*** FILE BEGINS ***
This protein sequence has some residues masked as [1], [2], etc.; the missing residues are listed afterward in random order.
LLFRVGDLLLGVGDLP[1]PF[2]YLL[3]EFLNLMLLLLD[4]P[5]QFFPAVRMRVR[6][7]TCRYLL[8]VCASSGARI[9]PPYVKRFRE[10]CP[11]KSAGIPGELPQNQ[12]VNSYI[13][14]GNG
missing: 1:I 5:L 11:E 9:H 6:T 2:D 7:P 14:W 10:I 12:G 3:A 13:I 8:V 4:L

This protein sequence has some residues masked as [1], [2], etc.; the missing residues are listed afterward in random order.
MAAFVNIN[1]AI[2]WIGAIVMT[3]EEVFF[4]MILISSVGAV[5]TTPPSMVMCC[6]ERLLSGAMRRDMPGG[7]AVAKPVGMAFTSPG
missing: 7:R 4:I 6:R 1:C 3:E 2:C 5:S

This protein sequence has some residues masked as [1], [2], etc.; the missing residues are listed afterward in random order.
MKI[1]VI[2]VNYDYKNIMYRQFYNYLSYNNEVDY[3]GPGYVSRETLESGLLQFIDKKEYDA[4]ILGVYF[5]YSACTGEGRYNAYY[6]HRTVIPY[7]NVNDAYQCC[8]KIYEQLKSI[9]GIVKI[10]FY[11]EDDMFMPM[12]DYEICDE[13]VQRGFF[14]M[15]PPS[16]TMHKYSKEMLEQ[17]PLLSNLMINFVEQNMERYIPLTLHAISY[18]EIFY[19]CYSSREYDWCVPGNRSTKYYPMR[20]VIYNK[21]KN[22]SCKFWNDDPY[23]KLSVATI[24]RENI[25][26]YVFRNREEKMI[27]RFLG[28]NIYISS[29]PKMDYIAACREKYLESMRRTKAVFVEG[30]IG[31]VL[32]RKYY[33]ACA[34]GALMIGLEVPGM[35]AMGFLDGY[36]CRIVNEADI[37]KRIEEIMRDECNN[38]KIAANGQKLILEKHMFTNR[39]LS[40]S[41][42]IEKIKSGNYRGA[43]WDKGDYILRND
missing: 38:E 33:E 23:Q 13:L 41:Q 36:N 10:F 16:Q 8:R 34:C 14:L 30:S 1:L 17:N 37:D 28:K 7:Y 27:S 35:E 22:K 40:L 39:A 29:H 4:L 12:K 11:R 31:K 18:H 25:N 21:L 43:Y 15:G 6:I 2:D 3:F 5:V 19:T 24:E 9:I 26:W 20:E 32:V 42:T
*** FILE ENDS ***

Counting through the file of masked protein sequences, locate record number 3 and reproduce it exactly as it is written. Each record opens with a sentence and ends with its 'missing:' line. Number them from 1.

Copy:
This protein sequence has some residues masked as [1], [2], etc.; the missing residues are listed afterward in random order.
MKI[1]VI[2]VNYDYKNIMYRQFYNYLSYNNEVDY[3]GPGYVSRETLESGLLQFIDKKEYDA[4]ILGVYF[5]YSACTGEGRYNAYY[6]HRTVIPY[7]NVNDAYQCC[8]KIYEQLKSI[9]GIVKI[10]FY[11]EDDMFMPM[12]DYEICDE[13]VQRGFF[14]M[15]PPS[16]TMHKYSKEMLEQ[17]PLLSNLMINFVEQNMERYIPLTLHAISY[18]EIFY[19]CYSSREYDWCVPGNRSTKYYPMR[20]VIYNK[21]KN[22]SCKFWNDDPY[23]KLSVATI[24]RENI[25][26]YVFRNREEKMI[27]RFLG[28]NIYISS[29]PKMDYIAACREKYLESMRRTKAVFVEG[30]IG[31]VL[32]RKYY[33]ACA[34]GALMIGLEVPGM[35]AMGFLDGY[36]CRIVNEADI[37]KRIEEIMRDECNN[38]KIAANGQKLILEKHMFTNR[39]LS[40]S[41][42]IEKIKSGNYRGA[43]WDKGDYILRND
missing: 38:E 33:E 23:Q 13:L 41:Q 36:N 10:F 16:Q 8:R 34:C 14:L 30:S 1:L 17:N 37:D 28:K 7:Y 27:S 35:E 22:K 40:L 39:A 29:H 4:L 12:K 11:R 31:K 18:H 25:N 21:L 43:Y 15:G 6:I 2:D 3:F 5:V 19:T 24:E 9:I 26:W 20:E 32:V 42:T